All recipes featured are our own unless otherwise stated. We love to cook and our inspiration comes from everywhere. We have travelled the world, eaten out in countless places and about to lose count of our literary food based collection. Ingredients are always fresh, we very rarely use processed food, everything is achievable at home if you want it to be.
Please feel free to rate, comment or give feedback on anything you see, cook yourself or just have an opinion on. We won’t bite back, promise.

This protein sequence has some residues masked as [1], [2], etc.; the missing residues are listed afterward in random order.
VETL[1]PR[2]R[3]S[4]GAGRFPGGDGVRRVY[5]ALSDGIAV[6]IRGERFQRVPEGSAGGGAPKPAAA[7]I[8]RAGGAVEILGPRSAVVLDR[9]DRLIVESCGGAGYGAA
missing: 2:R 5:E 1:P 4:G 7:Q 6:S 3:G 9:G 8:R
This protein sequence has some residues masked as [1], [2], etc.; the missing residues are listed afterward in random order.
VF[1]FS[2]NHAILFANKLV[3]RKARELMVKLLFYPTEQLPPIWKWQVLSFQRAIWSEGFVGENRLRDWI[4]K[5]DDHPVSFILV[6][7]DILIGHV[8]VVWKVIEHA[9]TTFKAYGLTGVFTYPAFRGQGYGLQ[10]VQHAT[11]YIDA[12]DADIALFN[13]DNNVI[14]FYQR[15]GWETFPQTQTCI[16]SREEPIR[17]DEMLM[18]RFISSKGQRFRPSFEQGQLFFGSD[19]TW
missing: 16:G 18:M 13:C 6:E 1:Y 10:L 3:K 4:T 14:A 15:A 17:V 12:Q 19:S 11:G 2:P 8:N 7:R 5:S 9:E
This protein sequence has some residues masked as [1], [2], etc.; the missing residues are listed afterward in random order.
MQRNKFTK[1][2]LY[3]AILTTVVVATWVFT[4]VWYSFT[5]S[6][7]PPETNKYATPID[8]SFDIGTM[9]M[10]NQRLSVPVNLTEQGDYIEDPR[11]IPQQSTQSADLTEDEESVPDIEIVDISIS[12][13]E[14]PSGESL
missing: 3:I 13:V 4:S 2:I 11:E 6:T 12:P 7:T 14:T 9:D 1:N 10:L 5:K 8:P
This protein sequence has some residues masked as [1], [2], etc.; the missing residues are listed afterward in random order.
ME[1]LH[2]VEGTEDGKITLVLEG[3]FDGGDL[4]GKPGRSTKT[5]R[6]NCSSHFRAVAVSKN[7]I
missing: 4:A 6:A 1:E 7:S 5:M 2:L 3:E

Spicy Southwestern Garbanzo Beans or Chickpeas to usThis was a recipe from an old American cook book that I have adapted to suit my taste which is for it to be more spicy and less sweet, this dish is quite addictive and can be served hot or room temperature, serve with rice, pickles, flatbreads, on toast or just on their own with a spoonNasu Dengaku – Sweet miso glazed aubergineThis classic Japanese dish such as many classic dishes do has many variations, traditionally made with sweet white miso but can also be made with standard white or red miso with the addition of a little brown sugar, whichever you use you will love this flavourful, umami laden hearty dish.Miso pickled mushroomsThis recipe is adapted from a book called 'Ferment pickle dry', I have made these many times, the recipe is very flexible and adaptable and can be made to suit your taste palate. These are as the book states a crossover between Japanese miso-pickling and European vinegar-pickling. You can eat them as an accompaniment to a cocktail, as part of a Asian inspired feast, an addition to salads or whenever you simply want salty, spicy, sweet, acidic umami party in the mouth and don't waste the liquid, it's great to use as a dressing. Oyster mushroom pakorasPakora's are essentially fritters deep fried in oil, they can be made with one vegetable or a mixture so don't be afraid to experiment not only with the vegetable but the spices involved in the batter. This is a small batch of batter, perfect for a starter for two, it can easily be doubled, I've used large oyster mushrooms here but you could use any mushroom, sliced king oyster, portabella and even whole button mushrooms.Spicy hot and sour mushroom soupThere are as many version of hot and sour soup across Asia as there are nourishing chicken soup across Europe, once you master the base of this soup you can make it your own using whatever vegetables, meats or fish as you like, here I've used white and brown Shimeji mushrooms, also known as beech mushrooms but you can use any mushroom of your choice and make it as spicy or tame as you prefer.Peperonata AgrodolceThere are many versions of these sweet and sour peppers, rather than olives you could use capers, toasted pine nuts or even some raisins stewed at the same time as the peppers so they soak up the juices and become nice and plump. This is a great side dish to go with grilled fish or indeed with cold meats and crusty bread, I've even been known to stir some through some cooked cold pasta for lunch.Carrot, lentil and miso soupAutumn through to winter always gets us craving for a bowl of soup, miso is an ingredient we have embraced the past few years and always have some in the fridge, it sits happily there for ages and it's very good for you. The inspiration here came from a book called 'Miso Tasty' by Bonnie Chung and it will teach you every thing you need to know about Miso.Hot and tangy aubergineHot with the chilli and tangy from the tamarind, this is a great quick and easy way to serve up 1 aubergine, perfect for two as part of an Indian feast. As the aubergine brown in the oil it really picks up the flavour of the fennel and nigella seeds, feel free to only use one spice if that's all you have and if you can't find any tamarind paste then you can always substitute with lemon or lime juiceRoasted tomato soupMy mother used to make an amazing tomato soup, I have fond memories of the smell coming from the kitchen of tomatoes roasting away. She never used fresh garlic or basil as I have here and chilli was very much not on the palate of Morecambe folk in the late 70's and 80's so feel free to omit if chilli heat is not your thing